There are computers and computers, of course, and some more obviously lend themselves to representation than others. No prizes, then, for guessing that the first artist to paint the computer - or, as Miltos Manetas describes it, "to initiate its entrance into the theatre of reality, like Marilyn made her entrance after Warhol painted her" - chose to pass on the clunky old Everyoffice PC. For computer, read the Apple Powerbook and QuickTake (the Apple digital camera - any colour, as long as it's matt black).
Manetas was born in Athens and now lives in New York. He's worked in photography, video and performance, exhibiting in Europe and the United States. (His cuttings are generally sympathetic, although not terribly elucidatory: one reviewer described his 1991-94 Satellites project as "a performance in which the artist, along with several other men, wanders around disguised as a quintessential old woman".)
Somewhere along the way he picked up a Powerbook, and began experimenting with software programs, and then with painting the hardware itself. He learnt to paint, he says, by using the Photoshop program - "reapplying the (computer) rules of tone, contrast and texture back into oil painting".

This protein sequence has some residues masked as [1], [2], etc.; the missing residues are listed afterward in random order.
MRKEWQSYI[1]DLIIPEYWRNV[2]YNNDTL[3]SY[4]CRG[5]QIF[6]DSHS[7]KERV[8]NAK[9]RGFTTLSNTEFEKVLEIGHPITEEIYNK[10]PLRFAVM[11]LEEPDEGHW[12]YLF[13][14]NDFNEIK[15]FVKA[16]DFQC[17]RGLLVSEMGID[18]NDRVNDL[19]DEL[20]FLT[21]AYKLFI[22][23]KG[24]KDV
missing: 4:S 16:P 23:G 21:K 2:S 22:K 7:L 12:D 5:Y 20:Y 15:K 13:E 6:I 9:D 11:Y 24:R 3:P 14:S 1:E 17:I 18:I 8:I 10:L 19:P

PowerBook 1996 shimmers darkly on a mossy green ground. The Apple logo has gone distinctly post-impressionist, a carmine splodge against black. QuickTake 1996 shows the camera from the side, against lemons and greys. Andreas with Coffee and QuickTake shows its subject standing looking out of the canvas in his shorts, camera in the background.
Do the images work as painting, as well as idea? They're certainly meant to. The press sheet gamely points the way: "Perhaps after Goya, he depicts high-society figures of our times." Or, as the artist writes, "Princes and princesses have fallen from grace, of course, and so we don't have high society any more, but high-society machines."
How do you paint "high-society machines"? How don't you paint them? While Manetas refers to painting on canvas as "the Perfect Flat Dead Thing", that's surely a little disingenuous in his own case. The objects seem to haze out of their allotted spaces, wobble on their bases. They're not quite there: they're certainly not as Warhol - or any of the post-Pops, for that matter - might have represented them. (Colour, routinely disrespected by Warhol, is paramount here.)
A new floppy aesthetic for the new machine age perhaps? Or just a case of an artist having a bit of difficulty with volume? Then again, the idea goes a very long way towards supporting the treatment: though in this case not paying for it. The gallery, looking only to borrow a Powerbook, was turned down by Apple, the obvious sponsors. Not quick enough off the mark, apparently: you have to make an application months and months in advance. For Apple, art does not compute.
To Sat, Lotta Hammer Gallery, 51 Cleveland St, London W1 (0171-636 2221)